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US Government Spending on IT Services

February 16, 2009 Comments off

I recently conducted an extensive case study of the US Federal Government’s spending on IT services as a part of my graduate studies. It includes a summary of the market, how it is segmented, and opportunities for expansion. Here is a snippet from the report:

Market Overview
The market for IT services in the US Federal Government is over $68 billion in 2009 and continues to grow at 5% annually. IT demand from the government is segmented between two very different concerns:

  • Defense information and intelligence systems
  • Line-of-Business application deployments

These concerns, and the skills required to deliver them, segment this market as shown in the figure below. Defense suppliers specialize in the design and deployment of the advanced custom systems market segment, which is over $32 billion in revenue annually. The handful of suppliers competing for a single buyer of services creates a monopsony and significant cooperation between the suppliers.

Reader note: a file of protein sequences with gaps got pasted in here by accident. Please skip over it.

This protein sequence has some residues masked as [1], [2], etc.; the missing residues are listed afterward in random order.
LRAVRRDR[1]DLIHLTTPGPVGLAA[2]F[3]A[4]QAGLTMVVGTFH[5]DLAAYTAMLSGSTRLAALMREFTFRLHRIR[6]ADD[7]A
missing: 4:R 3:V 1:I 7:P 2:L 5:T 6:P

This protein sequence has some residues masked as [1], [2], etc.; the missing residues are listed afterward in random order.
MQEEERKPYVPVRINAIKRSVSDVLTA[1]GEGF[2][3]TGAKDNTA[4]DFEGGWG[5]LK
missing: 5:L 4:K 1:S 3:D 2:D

US Government IT Market Segmentation

US Government IT Market Segmentation

The commercial IT market for Line-of-Business applications, which primarily serves the civilian agencies of the government, has a far larger customer base that includes companies around the globe. This creates intense competition on cost and efficiency in the delivery of these standard services.

I am offering up the report free for non-commercial use to anyone who finds this interesting or valuable. If you find inaccuracies in the report, or if you would like to discuss this topic further, please leave a comment!

You can download the full report here. Enjoy!

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People Need to be Part of the System Design

February 2, 2009 Comments off

As the recent outage at Google demonstrates, including people in the design of a system is often overlooked in technology focused organizations. In that particular example, Google left the ability for a single user to take then entire system down by adding “/” to the blocked site list. Why would this ever need to happen?

More generally, IT organizations need to recognize the importance of people in our architectures. What good is a password if people will write it down? What good is a workflow if people are still printing and signing forms? What good is an ERP system if the numbers are still manipulated by hand?

Every project should include not only a technical understanding of what is being implemented, but also an understanding of the business processes and people that will operate in the system — both users and administrators.

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Enterprise Service Bus and Data Access Frameworks